February 2023

This is the text of a commissioned article published today in the Yorkshire Post on the first anniversary of the Russian invasion of Ukraine. (I write as a former Soviet specialist at GCHQ in Cheltenham and current lead bishop for international affairs in the House of Lords.)

Yorkshire Post: One Year On: Ukraine (23 February 2023

Hubris. When Vladimir Putin invaded Ukraine on 23 February 2022 he was convinced that his ‘Special Military Operation’ would be over and done within a month. At least, he had convinced himself that this would be the case. He had excluded the possibility of defeat or failure. He fatefully combined destiny with opportunity. And it is worth reflecting on why he was able to do this.

Putin is not just a politician who wields power without really knowing what he wants to do with it. It has been said of certain prime ministers that they wanted to be PM, but didn’t know what for. This has never been the case for the ex-KGB officer who described the end of the Soviet Union as a ‘catastrophe’. There are two powerful drivers of his political ambitions: religious myth (rooted in a perceived historical integrity) and grievance. In the West the former has been grievously misunderstood in the last three decades since the latter radically motivated his decision-making.

Every time he leaves his bubble in the Kremlin Putin passes the statue of Vladimir the Great who, according to one reading of history, established ‘Holy Russia’ in 988AD, uniting what we now know as Russia, Ukraine and Belarus. The patriarchate – religion and politics were inseparable – was begun in Kyiv and only much later transferred to Moscow. Putin sees himself as the latest and greatest Vladimir who is destined to bring back together the three elements of Holy Russia which have been disintegrated by a Ukraine that had no right under God in declaring any sort of independence.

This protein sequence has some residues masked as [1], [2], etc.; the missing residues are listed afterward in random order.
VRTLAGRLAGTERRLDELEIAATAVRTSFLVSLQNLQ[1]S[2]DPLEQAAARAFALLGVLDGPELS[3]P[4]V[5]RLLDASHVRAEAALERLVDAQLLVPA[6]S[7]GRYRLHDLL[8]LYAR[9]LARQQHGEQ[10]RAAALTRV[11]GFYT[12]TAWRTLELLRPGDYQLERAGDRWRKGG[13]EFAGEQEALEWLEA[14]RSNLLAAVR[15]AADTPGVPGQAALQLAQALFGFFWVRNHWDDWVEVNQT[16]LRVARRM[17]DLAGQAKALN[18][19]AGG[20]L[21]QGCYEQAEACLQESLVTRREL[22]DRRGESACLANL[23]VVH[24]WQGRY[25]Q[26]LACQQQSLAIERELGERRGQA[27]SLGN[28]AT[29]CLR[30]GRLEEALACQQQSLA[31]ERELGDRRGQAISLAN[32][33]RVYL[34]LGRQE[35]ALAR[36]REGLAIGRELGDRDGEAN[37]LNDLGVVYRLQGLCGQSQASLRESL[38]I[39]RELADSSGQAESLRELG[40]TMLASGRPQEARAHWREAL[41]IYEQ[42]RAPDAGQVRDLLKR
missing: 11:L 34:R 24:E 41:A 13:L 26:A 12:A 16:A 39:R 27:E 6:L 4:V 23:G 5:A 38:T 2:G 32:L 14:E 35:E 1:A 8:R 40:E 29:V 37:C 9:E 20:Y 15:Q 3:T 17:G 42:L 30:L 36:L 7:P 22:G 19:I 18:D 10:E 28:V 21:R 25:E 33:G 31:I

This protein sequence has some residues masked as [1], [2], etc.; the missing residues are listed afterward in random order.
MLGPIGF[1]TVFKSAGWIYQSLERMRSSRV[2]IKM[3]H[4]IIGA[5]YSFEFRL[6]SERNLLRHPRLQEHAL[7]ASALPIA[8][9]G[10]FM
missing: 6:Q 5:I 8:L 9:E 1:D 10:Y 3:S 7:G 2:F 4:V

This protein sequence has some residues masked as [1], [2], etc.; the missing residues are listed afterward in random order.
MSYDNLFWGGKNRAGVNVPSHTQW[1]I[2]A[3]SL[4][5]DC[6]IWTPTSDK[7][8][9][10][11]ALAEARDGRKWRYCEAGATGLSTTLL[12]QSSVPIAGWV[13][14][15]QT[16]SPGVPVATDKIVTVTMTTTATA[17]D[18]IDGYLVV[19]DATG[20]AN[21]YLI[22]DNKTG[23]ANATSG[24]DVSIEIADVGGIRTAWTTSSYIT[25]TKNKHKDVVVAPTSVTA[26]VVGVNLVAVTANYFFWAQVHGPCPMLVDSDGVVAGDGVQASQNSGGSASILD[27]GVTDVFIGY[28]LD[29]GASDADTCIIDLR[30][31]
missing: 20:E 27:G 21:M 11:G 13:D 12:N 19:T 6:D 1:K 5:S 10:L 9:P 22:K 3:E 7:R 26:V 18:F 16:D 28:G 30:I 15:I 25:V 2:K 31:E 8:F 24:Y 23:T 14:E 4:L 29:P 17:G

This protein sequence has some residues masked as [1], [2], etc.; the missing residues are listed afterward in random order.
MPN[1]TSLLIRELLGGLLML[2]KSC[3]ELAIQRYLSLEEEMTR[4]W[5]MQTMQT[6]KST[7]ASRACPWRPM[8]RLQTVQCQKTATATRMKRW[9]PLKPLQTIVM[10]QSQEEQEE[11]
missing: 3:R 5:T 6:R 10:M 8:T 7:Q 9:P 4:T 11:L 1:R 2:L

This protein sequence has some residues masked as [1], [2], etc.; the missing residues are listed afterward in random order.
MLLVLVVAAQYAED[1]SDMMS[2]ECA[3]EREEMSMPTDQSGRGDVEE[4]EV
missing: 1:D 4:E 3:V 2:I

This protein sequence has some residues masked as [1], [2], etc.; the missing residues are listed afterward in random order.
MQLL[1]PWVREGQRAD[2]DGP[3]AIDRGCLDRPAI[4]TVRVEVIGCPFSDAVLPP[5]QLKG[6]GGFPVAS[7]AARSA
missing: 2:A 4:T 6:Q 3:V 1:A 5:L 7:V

This is why Putin is supported uncritically by the Patriarch of Moscow in his war on Ukraine. There is a bigger prize to play for: not just an expedient political settlement for the here and now, but, rather, the fulfilment of a divine destiny for which he is the primary agent of delivery. To think about this conflict simply in terms of secular politics or events of the last century is to miss the deeper reality.

The reason Putin grieves the collapse of the USSR between 1989-1991 is not merely down to some offended nostalgia. While the Soviet Empire survived, the elements of Holy Russia were essentially held together in a single entity. To use a biblical image from the gospels, when it fell apart and left a vacuum, the demons came pouring in and occupied the space. Hence, it is not wrong to describe Putin’s motivation for prosecuting the current war as righting a wrong in the name of God.

However, understanding this does not lead automatically to a solution that guarantees a safer and more peaceful future. For Russia the rupture between the elements of Holy Russia will for ever be an igniter of collective psychic grievance and actual violence. A short-term resolution of the current conflict will not decide for ever the question of Ukraine’s identity – as a people, a nation or a race. That is why these current horrors will not answer the ultimate question.

The West has responded resolutely, confounding Putin’s assumption (based on our failure to do anything of significance when Russia ruined Chechnya, invaded Georgia, annexed the Donbas and claimed Crimea) that we don’t believe anything enough to pay a price. However, the original rationale behind the West’s response was purely to enable Ukraine to defend itself against military aggression. That is now beginning to creep into enabling Russia to be defeated. These are different goals – even if you think that Russia’s defeat is essential. How the move from ‘enabling defence’ to ‘defeating the enemy’ is handled will be vital as the uncertainties of other factors proceed.

For example, while the West steps up the nature and quantity of weapons and ammunition donated to Ukraine, powers such as China and Iran clearly contemplate arming Russia for a longer-term war. India and Brazil just want it all to stop; but, if it doesn’t, they, too, might get drawn into taking sides. The permutations then become less certain and more problematic. The future certainly looks potentially very dangerous.